There are flashbacks to the hero's apprenticeship as a football fan, but once we've got the message that, in this new context, young Paul's dad can progress from an awkward tousle of the hair to a manly shoulder pat, these passages pretty much mark time. Paul has a new all-male family, true, one that seems to be made up of the elderly and demented, the middle- aged and wistful, and the young and transported, but it's hard to get too worked up about that. It's mentioned late on in the film that Paul stopped having any time for his dad once their days as fellow fans were over, but the suggestion isn't taken up. Adult Paul (Colin Firth) has possession of the voice-over anyway, and we know we're not invited to see him in the round.
The present tense of the story is the 1989 League Championship season, which happens to have ended with a famous cliffhanger of a match. It's clearly a good idea to tie your story to an unforgettable result, but mildly perverse to expect audiences to forget that result until the crucial day in 1989 rolls round again on screen. It takes something of a diehard fan to watch matches over and over with no loss of surprise or excitement.
For the moment of victory itself, director David Evans comes up with a charming shot in slow motion of Paul (who has more or less despaired, and would rather not watch the match trickle away) hurling himself back into position in front of the television, a moment that abolishes the distance between player and spectator.
Otherwise Evans contents himself, in terms of technique, with the occasional crane-shot, the camera rising above Highbury after a special game - or an ordinary one. The crane shot is the equivalent in film language of an agnostic's prayer, something you find yourself resorting to under pressure, not because you believe in it but because it's what people do.
Some of the book's bits of direct address to the reader survive in the film as voice-overs, but most of its concerns have been reformulated to emerge from the romance between Paul and Sarah (Ruth Gemmell), who teaches at the same school. Sarah is given some good deflationary lines, even one or two outright zingers, but as a character she is scandalously underwritten.
She's a new teacher at the school, who introduces herself to class, without warmth, as Miz Hughes (not Miss or Mrs but Miz). She's big on lesson plans, small on communication skills, while Paul next door is a teacher approaching genius - passionate, lovable, profoundly in touch with the kids. Naturally she complains about the noise.
The characters are conceived as opposites, a standard romantic scenario, except that every opposition works in Paul's favour. Sarah is unspontaneous to an absurd extent, but without dignity. They don't have a first date as such, but he offers her a lift on a rainy day, she asks him in for a coffee, he asks if he can smoke and she says no. "You can stay the night, though, if you like," she says - without even adding, "I can't believe I said that." These unspontaneous feminists - gagging for it, really.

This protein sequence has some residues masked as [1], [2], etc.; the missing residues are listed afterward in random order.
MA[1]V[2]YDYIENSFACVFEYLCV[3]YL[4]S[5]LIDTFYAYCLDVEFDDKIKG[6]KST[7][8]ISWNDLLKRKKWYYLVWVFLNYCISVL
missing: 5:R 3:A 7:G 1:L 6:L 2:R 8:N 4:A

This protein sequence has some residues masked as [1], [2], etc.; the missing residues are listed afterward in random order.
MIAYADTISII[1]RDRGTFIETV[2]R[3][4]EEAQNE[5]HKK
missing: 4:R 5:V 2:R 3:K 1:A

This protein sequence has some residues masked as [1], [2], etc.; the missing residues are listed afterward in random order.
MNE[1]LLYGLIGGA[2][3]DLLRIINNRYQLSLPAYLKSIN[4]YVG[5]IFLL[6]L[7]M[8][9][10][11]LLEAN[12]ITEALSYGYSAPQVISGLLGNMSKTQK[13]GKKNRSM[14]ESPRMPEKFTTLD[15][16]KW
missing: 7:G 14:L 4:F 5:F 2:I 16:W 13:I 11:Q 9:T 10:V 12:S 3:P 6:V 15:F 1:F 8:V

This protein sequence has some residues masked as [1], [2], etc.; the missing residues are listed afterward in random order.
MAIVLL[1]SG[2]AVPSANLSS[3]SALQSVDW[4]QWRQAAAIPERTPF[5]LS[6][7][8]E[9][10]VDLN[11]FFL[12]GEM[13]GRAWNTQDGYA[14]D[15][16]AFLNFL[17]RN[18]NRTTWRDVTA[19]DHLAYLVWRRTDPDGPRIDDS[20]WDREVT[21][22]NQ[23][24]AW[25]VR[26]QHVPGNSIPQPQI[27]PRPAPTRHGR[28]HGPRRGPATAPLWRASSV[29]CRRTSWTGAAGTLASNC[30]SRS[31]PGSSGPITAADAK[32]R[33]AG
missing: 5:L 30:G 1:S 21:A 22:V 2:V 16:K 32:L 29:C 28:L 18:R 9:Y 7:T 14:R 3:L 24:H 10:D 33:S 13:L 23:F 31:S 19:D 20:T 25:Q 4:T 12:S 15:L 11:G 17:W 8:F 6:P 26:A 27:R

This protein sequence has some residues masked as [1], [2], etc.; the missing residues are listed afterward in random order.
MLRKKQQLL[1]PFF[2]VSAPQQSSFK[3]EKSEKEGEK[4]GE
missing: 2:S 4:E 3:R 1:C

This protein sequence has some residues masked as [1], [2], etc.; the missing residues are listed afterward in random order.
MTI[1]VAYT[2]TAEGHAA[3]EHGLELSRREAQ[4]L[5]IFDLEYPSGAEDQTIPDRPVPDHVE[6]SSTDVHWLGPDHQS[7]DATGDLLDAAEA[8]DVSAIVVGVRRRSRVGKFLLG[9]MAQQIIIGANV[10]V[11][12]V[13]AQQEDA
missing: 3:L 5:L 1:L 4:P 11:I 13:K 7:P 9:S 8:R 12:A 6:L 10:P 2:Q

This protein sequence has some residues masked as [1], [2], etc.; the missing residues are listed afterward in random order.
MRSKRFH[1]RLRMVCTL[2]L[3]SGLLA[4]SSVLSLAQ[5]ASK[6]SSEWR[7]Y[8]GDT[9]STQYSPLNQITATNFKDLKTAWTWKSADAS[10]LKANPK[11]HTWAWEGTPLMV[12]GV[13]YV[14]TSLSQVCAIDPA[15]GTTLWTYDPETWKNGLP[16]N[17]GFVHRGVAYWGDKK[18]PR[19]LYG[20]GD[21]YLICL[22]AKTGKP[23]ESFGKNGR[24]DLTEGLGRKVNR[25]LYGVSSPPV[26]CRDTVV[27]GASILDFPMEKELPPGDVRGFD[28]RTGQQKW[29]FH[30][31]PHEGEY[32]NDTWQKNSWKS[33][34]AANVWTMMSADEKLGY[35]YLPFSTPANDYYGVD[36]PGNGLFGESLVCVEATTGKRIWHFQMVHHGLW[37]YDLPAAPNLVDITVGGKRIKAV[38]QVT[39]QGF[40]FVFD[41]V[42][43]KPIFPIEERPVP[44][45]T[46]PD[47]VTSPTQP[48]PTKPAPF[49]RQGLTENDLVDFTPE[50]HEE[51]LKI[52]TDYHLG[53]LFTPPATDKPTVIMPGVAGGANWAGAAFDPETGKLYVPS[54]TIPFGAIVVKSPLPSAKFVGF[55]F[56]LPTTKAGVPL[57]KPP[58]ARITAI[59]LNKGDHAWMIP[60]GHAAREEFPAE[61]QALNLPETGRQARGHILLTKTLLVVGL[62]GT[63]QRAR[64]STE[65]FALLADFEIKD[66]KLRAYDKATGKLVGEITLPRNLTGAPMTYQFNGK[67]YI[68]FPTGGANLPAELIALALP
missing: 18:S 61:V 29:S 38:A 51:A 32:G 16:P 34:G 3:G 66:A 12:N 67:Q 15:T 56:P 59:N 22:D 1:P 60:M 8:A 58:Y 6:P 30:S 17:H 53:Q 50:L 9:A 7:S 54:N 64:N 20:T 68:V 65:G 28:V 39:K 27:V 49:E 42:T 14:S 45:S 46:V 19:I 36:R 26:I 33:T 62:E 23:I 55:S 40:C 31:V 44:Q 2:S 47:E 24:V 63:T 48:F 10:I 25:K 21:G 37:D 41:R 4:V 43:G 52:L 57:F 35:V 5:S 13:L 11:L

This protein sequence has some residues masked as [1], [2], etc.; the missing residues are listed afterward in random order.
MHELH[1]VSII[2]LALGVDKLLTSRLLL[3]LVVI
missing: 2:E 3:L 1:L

Paul, offered this intimacy, doesn't say no, but doesn't have to take responsibility for the relationship that results. Sarah is baffled by his football obsession, but there's nothing in her life that correspondingly excludes him. Eventually she goes with Paul to see Arsenal play, but he doesn't have to sit through chamber music concerts for her benefit, or anything like that. He's wider than her, as well as deeper. At parents' evenings, her table is deserted, while Paul, at his, deftly fields faulty family dynamics.
Many couples with a lot more in common end up arguing about commitment as against independence. Bizarrely, Paul's trump card is to say that he knows all about commitment - hasn't he supported Arsenal for 18 years? If they don't work as a couple, it's her fault. This childish sophistry is allowed to stand, with Sarah saying nothing along the lines of: Try to learn the difference between a relationship and a history of masturbation.
When roles reverse, once again it's Paul who gets the benefit. He guesses when Sarah becomes pregnant, and immediately recasts his life to accommodate the threatened newcomer. It's Sarah who has difficulty adjusting, even to the point of starting to smoke, just when he gives up the habit. She has no history, no point of view, no family or background.
The last time there was a romantic couple of teachers on screen, it was Barbra Streisand and Jeff Bridges in The Mirror Has Two Faces, and at least then the good teacher (the woman in that case) gave the bad one tips. When, in Fever Pitch, Sarah is given an end-of-term present by her appreciative pupils, we're as surprised as she is.
Ruth Gemmell handles the scene well, an emotional moment that is over almost before it begins as the pupils slope off, but it's clear that her talents are being Miz-Hughesed. Sarah is there to endorse Paul's obsession - the apparent immaturity that is, in fact, an acceptance of loss and mortality - undercover of critique. The irony is that any follower of British cinema is necessarily familiar with what might be called Arsenal Syndrome: the throwing away of opportunities, compulsive repetition of basic mistakes
'Fever Pitch' goes on general release tomorrow